I've only read Stiff:The Curious Lives of Human Cadavers, but I thought it was great and very funny.

I also suggest anything by Jon Krakauer (Into Thin Air, Into The Wild, Under the Banner of Heaven). He has a writing style that reads very much like a novel and very interesting.

If you're interested in learning more about medicine or diseases, Richard Preston wrote The Hot Zone (about the Ebola Virus), as well as Demon in the Freezer (about smallpox and anthrax), both of which I enjoyed, but could be a bit disturbing to someone else. The books were very interesting, and I've read The Hot Zone multiple times, but diseases are disgusting and parts of these books are a bit graphic (just a warning!)

message 30: by Barbara (new)

Barbara | 7 comments I have been trying to add non-fiction, too. I really enjoyed "Animal,vegetable, miracle" by Barbara Kingsolver. The part about the chickens is hilarious!
Also I'd recommend "All over but the shoutin': By Rick Bragg. And "Infidel" by Ayann Hirsi Ali, was interesting, although some of the subject matter was hard to read.

message 31: by Amy (new)

Amy I recommend "The Tipping Point" by Malcolm Gladwell. It is an interesting book about why some ideas "tip" and become epidemics and some don't. They give examples of fashion trends, crime, technology, etc. Great book for marketers and gives you an insight into why we act the way we do. He has several other books too: Blink and Outliers.

message 32: by Debra (new)

Debra If you like adventure, searching for previously unknown things, try The Lost City of Z and Shadow Divers. Both keep you reading, especially because they're true.

Jamie (The Perpetual Page-Turner) (perpetualpageturner) | 636 comments i actually read Shadow Divers and thought it was pretty interesting even though I really had no interest in the subject before. it was so good though!

Wow..I've got quite a list of non-fiction books to start with!

Anybody have any recommendations as far as the fashion industry is concerned? art? music?

message 34: by GracieKat (new)

GracieKat | 864 comments I really liked the book Geisha by Liza Dalby. It's about the first American woman to ever become a geisha. It's very interesting and gives the history as well as current opinions and how the geisha's role has changed through the years. It's very well written and you can tell that she's very passionate about her subject.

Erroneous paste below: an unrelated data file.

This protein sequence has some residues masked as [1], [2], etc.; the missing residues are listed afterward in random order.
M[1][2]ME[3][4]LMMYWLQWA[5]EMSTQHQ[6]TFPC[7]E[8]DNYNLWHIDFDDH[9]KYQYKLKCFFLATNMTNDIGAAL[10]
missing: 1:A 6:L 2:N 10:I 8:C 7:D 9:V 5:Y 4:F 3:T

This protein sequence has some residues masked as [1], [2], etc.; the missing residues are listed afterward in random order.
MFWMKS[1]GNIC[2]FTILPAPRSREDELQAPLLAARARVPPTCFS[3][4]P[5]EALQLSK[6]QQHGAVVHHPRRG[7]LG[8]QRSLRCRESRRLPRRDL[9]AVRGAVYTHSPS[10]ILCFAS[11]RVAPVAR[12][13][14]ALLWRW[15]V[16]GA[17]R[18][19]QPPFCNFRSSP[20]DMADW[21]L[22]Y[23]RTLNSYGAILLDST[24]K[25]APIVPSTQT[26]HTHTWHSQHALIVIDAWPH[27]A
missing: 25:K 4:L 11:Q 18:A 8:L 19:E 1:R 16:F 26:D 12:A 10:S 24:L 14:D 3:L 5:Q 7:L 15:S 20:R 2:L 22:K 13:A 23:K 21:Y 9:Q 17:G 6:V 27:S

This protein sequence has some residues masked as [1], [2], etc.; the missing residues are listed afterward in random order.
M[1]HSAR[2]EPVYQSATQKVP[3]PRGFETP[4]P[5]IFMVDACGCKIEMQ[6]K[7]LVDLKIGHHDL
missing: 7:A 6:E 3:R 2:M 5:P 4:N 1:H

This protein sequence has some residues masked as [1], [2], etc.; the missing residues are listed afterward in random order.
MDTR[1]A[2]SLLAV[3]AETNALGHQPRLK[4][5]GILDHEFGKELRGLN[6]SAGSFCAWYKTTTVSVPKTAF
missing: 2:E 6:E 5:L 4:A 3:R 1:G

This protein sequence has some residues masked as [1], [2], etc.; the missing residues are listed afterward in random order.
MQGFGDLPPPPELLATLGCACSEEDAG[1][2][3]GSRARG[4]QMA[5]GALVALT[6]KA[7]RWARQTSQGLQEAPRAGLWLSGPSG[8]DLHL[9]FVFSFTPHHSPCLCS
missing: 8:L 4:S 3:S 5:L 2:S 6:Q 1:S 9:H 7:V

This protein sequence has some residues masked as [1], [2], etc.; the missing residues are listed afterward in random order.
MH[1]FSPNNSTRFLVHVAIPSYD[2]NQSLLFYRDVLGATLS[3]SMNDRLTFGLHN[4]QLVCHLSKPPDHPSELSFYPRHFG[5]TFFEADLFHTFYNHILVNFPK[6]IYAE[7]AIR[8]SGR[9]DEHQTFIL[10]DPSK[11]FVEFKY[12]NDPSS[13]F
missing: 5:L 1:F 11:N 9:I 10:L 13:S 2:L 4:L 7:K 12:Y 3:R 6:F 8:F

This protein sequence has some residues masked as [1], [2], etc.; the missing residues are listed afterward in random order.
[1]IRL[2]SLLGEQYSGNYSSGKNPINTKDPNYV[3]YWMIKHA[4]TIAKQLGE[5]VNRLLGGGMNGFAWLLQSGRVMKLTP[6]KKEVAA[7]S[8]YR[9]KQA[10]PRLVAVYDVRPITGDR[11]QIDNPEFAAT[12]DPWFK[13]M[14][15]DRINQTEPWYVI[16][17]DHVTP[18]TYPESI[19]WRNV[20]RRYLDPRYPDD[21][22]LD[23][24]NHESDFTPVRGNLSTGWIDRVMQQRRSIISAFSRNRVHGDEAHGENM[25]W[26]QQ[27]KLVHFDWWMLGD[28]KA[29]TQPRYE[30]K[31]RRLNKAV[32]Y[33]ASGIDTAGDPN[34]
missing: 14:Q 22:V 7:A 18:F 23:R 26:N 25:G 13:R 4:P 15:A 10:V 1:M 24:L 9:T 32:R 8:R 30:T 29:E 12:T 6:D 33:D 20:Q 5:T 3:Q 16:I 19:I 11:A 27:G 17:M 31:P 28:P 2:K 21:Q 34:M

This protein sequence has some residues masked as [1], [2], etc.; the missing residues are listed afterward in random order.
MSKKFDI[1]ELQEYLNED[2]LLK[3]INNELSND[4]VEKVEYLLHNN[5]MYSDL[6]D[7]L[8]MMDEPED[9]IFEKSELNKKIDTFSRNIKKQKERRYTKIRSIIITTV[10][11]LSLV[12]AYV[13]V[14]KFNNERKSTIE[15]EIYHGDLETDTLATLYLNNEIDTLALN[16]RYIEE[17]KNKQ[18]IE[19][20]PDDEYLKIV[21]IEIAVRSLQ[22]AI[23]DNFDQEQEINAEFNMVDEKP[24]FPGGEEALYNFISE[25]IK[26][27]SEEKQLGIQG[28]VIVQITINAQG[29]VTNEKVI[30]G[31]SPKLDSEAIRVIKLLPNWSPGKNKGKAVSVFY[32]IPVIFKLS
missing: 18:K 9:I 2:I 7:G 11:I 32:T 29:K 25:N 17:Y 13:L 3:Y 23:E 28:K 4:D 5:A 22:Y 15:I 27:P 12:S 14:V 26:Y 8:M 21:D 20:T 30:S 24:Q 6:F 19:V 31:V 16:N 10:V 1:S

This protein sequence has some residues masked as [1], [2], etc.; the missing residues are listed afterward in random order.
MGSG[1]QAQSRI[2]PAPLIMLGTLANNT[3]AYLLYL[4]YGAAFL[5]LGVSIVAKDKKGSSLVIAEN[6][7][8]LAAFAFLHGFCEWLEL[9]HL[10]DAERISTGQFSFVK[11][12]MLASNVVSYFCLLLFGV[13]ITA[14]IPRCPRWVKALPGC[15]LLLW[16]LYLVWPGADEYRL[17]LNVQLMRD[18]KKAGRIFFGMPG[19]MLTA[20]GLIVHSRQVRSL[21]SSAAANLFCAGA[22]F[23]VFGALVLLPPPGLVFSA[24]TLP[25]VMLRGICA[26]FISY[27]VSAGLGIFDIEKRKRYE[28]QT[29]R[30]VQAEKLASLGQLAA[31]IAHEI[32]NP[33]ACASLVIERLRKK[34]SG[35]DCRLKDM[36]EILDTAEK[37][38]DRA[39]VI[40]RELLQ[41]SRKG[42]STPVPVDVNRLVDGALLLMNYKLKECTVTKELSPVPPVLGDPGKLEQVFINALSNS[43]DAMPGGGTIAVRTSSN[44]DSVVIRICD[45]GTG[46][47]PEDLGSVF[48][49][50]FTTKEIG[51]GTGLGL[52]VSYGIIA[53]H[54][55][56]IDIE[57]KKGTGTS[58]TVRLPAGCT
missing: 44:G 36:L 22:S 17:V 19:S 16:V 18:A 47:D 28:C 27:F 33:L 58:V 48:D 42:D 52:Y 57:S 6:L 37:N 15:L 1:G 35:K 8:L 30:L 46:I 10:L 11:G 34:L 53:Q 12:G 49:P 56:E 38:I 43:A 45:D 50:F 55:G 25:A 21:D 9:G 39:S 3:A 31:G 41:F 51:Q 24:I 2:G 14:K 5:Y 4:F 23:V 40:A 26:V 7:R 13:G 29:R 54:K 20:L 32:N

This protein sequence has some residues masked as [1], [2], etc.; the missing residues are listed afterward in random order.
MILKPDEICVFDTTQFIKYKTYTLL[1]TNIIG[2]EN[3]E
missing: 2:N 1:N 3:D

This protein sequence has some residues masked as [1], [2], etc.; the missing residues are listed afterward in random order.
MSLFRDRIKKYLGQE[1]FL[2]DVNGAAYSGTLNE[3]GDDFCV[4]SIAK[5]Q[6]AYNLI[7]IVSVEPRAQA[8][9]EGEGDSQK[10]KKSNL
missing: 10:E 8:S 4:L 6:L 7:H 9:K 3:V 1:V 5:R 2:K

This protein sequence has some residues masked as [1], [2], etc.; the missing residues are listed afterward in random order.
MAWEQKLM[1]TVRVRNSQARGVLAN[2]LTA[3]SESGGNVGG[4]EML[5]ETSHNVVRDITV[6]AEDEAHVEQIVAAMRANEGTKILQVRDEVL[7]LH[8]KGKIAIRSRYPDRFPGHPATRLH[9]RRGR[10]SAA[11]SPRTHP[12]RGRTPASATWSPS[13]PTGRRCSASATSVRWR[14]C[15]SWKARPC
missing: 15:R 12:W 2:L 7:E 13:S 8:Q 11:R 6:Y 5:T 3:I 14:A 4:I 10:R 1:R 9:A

message 35: by Allison (new)

Allison I'm currently reading The Life and Many Deaths of Harry Houdini, and it's really interesting so far. Granted, I'm not quite halfway though.

My fiancee just finished Time Bandit Two Brothers, the Bering Sea, and One of the World's Deadliest Jobs and loved it. But, we are huge fans of the show, and I'm sure that would make a difference. I'm looking forward to reading it, but I'm trying to get through my massive library pile before I start on the books I own pile.

message 36: by Terri (new)

Terri (terrilovescrows) | 218 comments Kandice wrote: "My sons had to watch Super Size Me in school, so I rented it for home. I didn't have fast food for almost 6 months! Unfortunately I broke down and caved, but in moderation!!!!"

I also liked his book = Where in the World is Osama bin Laden?

message 37: by Mel (new)

Mel (melcdn) | 90 comments I have read lots of nonfiction over the years so I have some recommendations:

For interesting sociological perspectives:
Malcolm Gladwell mentioned above

For science:
Mary Roach mentioned above
Bill Bryson's A Short History of Nearly Everything
Arthur (?) Weisman The World Without Us

For history:
Alison Weir mentioned above and don't discount the tudor books because you may think you know the period but you don't know it until you have read her (unless you are a grad student in this period in which case disregard).

For travel:
Bill Bryson - tons of books including A Walk in the Woods (about an attempt to hike the Appalachian Trail), In a Sunburnt Country (about Australia), I'm a Stranger here Myself, etc. etc.
Martin Troost (?) The Sex Lives of Cannibals

For language:
Lynne Trusse (?) Talk to the Hand and Eats, Shoots and Leaves
Bill Bryson's Dictionary of Unusual Words (I think something like this)

For Cooking:
Anthony Bourdain's Kitchen Confidential and No Reservation
Red White and Drunk All Over

Enjoy. My favourite are the sociology ones or the ones that are written humorously so Mary Roach, Malcolm Gladwell or anything by Bill Bryson would be my first choice.